Amsterdam Schiphol is now offering pre-booked time slots for its security check to ensure a quicker and smoother airport experience.
The service is free of charge, with time slots currently available to those travelling to a destination within the Schengen Zone, though other destinations are set to follow shortly.
Time slots can be reserved up to three days before departure on the Schiphol website or app, with several suitable slots suggested – these are based on the departure time and expected crowd levels at the airport (the latest slot is 1 hour before departure).
Travellers will then receive a confirmation email containing a QR code. After check in, travellers should join the ‘Time slots’ queue where a member of staff will scan their QR code and direct them to the right lane.
Time slots are open for 15 minutes, and travellers are advised to wait at Plaza area if they arrive early as it may not yet be active. Those that are late, however, may have to use the regular route for security.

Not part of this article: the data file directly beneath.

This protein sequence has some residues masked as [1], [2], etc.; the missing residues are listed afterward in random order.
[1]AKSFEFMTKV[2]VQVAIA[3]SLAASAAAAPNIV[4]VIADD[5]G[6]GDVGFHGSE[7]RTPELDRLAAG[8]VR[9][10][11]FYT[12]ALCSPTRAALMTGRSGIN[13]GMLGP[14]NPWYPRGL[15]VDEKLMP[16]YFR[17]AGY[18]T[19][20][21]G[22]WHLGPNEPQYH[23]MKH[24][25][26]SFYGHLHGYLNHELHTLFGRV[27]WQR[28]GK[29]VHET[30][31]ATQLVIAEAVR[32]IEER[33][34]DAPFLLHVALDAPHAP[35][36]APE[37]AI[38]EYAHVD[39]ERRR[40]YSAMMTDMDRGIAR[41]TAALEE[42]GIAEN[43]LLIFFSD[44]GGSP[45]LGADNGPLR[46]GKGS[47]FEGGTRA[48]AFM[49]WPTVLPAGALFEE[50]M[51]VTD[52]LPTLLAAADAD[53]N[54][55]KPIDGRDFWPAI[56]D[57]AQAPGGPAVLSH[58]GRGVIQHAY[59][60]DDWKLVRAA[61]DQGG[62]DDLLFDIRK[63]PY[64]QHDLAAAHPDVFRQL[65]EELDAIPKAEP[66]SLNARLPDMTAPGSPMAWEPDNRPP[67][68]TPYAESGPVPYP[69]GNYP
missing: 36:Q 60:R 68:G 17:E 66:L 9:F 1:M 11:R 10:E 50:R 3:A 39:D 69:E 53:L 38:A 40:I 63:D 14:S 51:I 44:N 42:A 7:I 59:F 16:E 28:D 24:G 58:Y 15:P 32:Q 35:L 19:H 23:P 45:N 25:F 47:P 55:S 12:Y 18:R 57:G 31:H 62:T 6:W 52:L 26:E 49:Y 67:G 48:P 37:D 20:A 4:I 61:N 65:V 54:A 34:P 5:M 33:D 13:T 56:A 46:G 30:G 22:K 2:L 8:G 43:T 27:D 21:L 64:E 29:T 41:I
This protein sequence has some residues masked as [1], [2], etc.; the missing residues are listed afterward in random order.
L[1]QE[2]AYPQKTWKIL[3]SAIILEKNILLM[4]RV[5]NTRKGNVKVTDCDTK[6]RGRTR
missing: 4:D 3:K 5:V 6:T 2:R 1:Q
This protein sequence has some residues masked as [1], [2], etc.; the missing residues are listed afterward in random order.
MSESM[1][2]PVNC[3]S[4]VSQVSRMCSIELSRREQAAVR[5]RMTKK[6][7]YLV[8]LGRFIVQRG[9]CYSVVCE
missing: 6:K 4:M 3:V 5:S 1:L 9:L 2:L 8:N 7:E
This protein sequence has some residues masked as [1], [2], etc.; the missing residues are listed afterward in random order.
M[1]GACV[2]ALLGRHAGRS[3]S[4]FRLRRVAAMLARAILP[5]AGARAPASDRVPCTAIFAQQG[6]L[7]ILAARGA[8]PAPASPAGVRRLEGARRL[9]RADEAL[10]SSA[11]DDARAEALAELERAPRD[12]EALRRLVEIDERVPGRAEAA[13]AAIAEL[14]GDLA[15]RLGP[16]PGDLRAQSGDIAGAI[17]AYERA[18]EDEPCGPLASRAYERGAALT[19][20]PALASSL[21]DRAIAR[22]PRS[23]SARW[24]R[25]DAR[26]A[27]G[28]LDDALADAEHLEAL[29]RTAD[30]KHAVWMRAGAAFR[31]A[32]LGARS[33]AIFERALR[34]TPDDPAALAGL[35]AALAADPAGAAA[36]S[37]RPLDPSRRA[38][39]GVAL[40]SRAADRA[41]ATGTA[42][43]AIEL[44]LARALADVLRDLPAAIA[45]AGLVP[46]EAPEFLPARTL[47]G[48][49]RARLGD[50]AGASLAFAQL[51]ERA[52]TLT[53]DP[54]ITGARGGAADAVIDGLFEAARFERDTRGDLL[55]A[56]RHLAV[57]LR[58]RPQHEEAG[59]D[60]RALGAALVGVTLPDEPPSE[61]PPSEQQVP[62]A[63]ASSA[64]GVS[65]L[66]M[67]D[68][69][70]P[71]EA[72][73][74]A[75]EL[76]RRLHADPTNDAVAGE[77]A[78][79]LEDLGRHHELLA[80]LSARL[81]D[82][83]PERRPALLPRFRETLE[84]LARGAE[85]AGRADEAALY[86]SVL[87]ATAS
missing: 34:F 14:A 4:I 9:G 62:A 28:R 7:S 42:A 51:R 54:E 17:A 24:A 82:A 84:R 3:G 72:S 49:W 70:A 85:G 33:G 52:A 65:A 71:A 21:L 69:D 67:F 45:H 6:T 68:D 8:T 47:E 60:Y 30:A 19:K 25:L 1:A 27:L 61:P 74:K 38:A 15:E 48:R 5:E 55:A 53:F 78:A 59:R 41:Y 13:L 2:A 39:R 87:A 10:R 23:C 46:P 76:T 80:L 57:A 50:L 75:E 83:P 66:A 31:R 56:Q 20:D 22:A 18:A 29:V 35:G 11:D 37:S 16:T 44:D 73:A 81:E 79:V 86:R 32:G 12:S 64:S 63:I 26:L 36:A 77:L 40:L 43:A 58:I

Note that customers can book one time slot for a group, such as a family booking, so that they can go through the security check together.
Schiphol says that this will allow the airport to “avoid a situation in which travellers arrive at the airport too early, causing unnecessarily long queues”. Nonetheless, travellers are advised to factor in enough time for check in and bag drop.
The service has undoubtedly been launched in response to the widespread disruption at the airport over the past year, with long queues and delays owing to staff shortages at security. Passenger caps have, therefore, been introduced and extended as a result.
Most recently we reported that the airport planned to limit annual flight movements to 460,000 through until September 2024, in a bid to cut air and noise pollution.
The plans were met by legal action from KLM, Delta and easyJet, and the Noord Holland District Court has now ruled that the process carried out by the government to cap flight numbers was against European rules.
The ruling comes a day after the airport published new proposals to limit night flights at the airport, as well as banning private jets and “the noisiest aircraft”.
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